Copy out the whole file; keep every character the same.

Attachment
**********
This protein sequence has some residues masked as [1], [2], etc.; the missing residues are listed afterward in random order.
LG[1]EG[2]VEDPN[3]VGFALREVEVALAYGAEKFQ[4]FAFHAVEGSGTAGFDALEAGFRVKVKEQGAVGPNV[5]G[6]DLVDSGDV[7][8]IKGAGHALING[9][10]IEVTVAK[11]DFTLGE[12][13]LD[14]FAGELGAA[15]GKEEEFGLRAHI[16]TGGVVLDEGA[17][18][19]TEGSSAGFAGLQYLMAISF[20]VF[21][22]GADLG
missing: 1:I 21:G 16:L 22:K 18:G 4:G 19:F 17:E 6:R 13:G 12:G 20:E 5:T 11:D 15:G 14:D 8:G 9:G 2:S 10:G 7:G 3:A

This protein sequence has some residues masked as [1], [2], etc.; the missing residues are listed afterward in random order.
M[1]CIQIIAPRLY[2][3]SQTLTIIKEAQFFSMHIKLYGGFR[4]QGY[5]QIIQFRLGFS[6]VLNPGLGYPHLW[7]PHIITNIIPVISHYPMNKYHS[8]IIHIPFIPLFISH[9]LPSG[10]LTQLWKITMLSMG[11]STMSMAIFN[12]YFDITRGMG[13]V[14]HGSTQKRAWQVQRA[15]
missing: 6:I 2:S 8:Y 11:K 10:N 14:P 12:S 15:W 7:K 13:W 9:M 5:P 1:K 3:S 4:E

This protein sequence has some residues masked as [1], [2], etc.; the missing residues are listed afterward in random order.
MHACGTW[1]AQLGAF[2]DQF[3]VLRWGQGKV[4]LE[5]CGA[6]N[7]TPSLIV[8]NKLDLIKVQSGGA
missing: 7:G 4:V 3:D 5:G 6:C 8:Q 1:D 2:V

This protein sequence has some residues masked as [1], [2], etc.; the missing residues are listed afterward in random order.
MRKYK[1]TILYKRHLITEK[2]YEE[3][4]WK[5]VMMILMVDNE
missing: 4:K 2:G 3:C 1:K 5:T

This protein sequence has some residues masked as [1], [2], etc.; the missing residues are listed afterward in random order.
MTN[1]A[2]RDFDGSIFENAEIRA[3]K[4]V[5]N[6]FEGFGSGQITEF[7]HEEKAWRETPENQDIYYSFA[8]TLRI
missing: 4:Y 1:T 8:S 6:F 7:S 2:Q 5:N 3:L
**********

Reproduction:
This protein sequence has some residues masked as [1], [2], etc.; the missing residues are listed afterward in random order.
LG[1]EG[2]VEDPN[3]VGFALREVEVALAYGAEKFQ[4]FAFHAVEGSGTAGFDALEAGFRVKVKEQGAVGPNV[5]G[6]DLVDSGDV[7][8]IKGAGHALING[9][10]IEVTVAK[11]DFTLGE[12][13]LD[14]FAGELGAA[15]GKEEEFGLRAHI[16]TGGVVLDEGA[17][18][19]TEGSSAGFAGLQYLMAISF[20]VF[21][22]GADLG
missing: 1:I 21:G 16:L 22:K 18:G 4:G 19:F 17:E 6:R 13:G 12:G 20:E 5:T 11:D 15:G 14:D 8:G 9:G 2:S 10:G 7:G 3:A

This protein sequence has some residues masked as [1], [2], etc.; the missing residues are listed afterward in random order.
M[1]CIQIIAPRLY[2][3]SQTLTIIKEAQFFSMHIKLYGGFR[4]QGY[5]QIIQFRLGFS[6]VLNPGLGYPHLW[7]PHIITNIIPVISHYPMNKYHS[8]IIHIPFIPLFISH[9]LPSG[10]LTQLWKITMLSMG[11]STMSMAIFN[12]YFDITRGMG[13]V[14]HGSTQKRAWQVQRA[15]
missing: 6:I 2:S 8:Y 11:K 10:N 14:P 12:S 15:W 7:K 13:W 9:M 5:P 1:K 3:S 4:E

This protein sequence has some residues masked as [1], [2], etc.; the missing residues are listed afterward in random order.
MHACGTW[1]AQLGAF[2]DQF[3]VLRWGQGKV[4]LE[5]CGA[6]N[7]TPSLIV[8]NKLDLIKVQSGGA
missing: 7:G 4:V 3:D 5:G 6:C 8:Q 1:D 2:V

This protein sequence has some residues masked as [1], [2], etc.; the missing residues are listed afterward in random order.
MRKYK[1]TILYKRHLITEK[2]YEE[3][4]WK[5]VMMILMVDNE
missing: 4:K 2:G 3:C 1:K 5:T

This protein sequence has some residues masked as [1], [2], etc.; the missing residues are listed afterward in random order.
MTN[1]A[2]RDFDGSIFENAEIRA[3]K[4]V[5]N[6]FEGFGSGQITEF[7]HEEKAWRETPENQDIYYSFA[8]TLRI
missing: 4:Y 1:T 8:S 6:F 7:S 2:Q 5:N 3:L